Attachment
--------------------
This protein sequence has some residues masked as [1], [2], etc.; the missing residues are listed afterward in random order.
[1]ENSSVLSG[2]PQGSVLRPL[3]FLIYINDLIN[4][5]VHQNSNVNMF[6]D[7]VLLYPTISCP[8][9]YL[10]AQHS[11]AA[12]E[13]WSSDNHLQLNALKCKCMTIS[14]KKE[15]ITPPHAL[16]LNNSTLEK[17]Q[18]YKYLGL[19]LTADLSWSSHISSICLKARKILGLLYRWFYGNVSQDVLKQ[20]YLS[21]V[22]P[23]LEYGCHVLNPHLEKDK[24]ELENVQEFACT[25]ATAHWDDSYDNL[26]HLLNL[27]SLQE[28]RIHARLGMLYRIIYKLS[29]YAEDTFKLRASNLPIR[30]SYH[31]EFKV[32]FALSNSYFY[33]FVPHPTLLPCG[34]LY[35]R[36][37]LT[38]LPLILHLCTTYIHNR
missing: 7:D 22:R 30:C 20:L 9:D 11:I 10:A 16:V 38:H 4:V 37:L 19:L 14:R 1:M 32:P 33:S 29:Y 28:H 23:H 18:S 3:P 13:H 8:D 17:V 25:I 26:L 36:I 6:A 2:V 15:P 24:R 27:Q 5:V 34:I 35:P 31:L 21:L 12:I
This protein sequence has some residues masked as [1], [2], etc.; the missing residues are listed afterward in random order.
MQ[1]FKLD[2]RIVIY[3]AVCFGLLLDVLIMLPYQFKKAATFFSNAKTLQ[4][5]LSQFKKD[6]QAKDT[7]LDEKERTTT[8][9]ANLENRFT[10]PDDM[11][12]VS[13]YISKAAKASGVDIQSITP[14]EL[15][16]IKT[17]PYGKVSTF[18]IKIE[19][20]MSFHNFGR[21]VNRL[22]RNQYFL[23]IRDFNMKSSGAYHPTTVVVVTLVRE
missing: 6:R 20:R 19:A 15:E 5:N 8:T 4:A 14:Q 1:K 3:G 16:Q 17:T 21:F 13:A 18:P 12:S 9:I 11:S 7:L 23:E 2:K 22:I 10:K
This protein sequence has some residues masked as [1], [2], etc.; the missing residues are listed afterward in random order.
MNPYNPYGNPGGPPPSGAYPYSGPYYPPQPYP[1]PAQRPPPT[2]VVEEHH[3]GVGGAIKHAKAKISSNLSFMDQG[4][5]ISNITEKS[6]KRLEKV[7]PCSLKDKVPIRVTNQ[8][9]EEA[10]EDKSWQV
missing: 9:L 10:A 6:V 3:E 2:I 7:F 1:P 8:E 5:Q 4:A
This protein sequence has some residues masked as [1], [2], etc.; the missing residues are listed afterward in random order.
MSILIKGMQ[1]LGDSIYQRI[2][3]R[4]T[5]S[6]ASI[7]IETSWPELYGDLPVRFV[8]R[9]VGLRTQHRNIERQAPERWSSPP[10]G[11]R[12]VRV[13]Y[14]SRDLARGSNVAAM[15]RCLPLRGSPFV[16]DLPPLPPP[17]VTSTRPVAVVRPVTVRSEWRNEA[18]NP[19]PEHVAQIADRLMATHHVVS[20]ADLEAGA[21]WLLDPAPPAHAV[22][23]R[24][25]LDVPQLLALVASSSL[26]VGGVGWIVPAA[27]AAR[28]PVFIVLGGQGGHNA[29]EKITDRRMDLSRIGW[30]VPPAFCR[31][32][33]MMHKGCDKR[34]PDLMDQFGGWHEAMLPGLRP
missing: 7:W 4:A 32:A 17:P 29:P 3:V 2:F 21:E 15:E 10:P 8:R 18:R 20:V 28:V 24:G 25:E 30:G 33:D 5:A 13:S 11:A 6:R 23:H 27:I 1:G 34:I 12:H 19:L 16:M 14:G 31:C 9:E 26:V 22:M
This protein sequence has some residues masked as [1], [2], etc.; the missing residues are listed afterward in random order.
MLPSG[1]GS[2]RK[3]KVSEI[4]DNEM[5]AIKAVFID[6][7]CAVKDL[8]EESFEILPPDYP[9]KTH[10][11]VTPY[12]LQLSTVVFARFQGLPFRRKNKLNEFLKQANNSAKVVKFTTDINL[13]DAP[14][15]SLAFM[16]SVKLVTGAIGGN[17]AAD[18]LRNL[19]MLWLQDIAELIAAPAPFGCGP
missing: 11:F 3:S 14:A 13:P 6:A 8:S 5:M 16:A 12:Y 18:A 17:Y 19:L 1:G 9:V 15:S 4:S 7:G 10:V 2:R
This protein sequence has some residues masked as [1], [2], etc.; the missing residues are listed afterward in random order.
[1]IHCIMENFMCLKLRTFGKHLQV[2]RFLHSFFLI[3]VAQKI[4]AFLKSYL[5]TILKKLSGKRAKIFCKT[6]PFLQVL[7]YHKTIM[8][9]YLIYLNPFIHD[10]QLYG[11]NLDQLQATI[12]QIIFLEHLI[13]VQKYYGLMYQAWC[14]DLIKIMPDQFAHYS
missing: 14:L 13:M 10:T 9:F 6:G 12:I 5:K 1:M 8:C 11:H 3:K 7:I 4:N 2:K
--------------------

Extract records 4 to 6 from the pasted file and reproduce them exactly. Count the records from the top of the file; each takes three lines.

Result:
This protein sequence has some residues masked as [1], [2], etc.; the missing residues are listed afterward in random order.
MSILIKGMQ[1]LGDSIYQRI[2][3]R[4]T[5]S[6]ASI[7]IETSWPELYGDLPVRFV[8]R[9]VGLRTQHRNIERQAPERWSSPP[10]G[11]R[12]VRV[13]Y[14]SRDLARGSNVAAM[15]RCLPLRGSPFV[16]DLPPLPPP[17]VTSTRPVAVVRPVTVRSEWRNEA[18]NP[19]PEHVAQIADRLMATHHVVS[20]ADLEAGA[21]WLLDPAPPAHAV[22][23]R[24][25]LDVPQLLALVASSSL[26]VGGVGWIVPAA[27]AAR[28]PVFIVLGGQGGHNA[29]EKITDRRMDLSRIGW[30]VPPAFCR[31][32][33]MMHKGCDKR[34]PDLMDQFGGWHEAMLPGLRP
missing: 7:W 4:A 32:A 17:P 29:P 3:V 2:F 21:E 15:E 10:P 8:R 18:R 20:V 28:V 24:G 25:E 30:G 33:D 5:A 13:S 11:A 6:R 23:H 27:I 1:G 34:I 12:H 19:L 16:M 14:G 31:C 9:E 26:V 22:M
This protein sequence has some residues masked as [1], [2], etc.; the missing residues are listed afterward in random order.
MLPSG[1]GS[2]RK[3]KVSEI[4]DNEM[5]AIKAVFID[6][7]CAVKDL[8]EESFEILPPDYP[9]KTH[10][11]VTPY[12]LQLSTVVFARFQGLPFRRKNKLNEFLKQANNSAKVVKFTTDINL[13]DAP[14][15]SLAFM[16]SVKLVTGAIGGN[17]AAD[18]LRNL[19]MLWLQDIAELIAAPAPFGCGP
missing: 11:F 3:S 14:A 13:P 6:A 8:S 5:M 16:A 12:Y 18:A 17:Y 19:L 1:G 9:V 15:S 4:S 7:G 10:V 2:R
This protein sequence has some residues masked as [1], [2], etc.; the missing residues are listed afterward in random order.
[1]IHCIMENFMCLKLRTFGKHLQV[2]RFLHSFFLI[3]VAQKI[4]AFLKSYL[5]TILKKLSGKRAKIFCKT[6]PFLQVL[7]YHKTIM[8][9]YLIYLNPFIHD[10]QLYG[11]NLDQLQATI[12]QIIFLEHLI[13]VQKYYGLMYQAWC[14]DLIKIMPDQFAHYS
missing: 14:L 13:M 10:T 9:F 6:G 12:I 5:K 1:M 8:C 11:H 3:K 7:I 4:N 2:K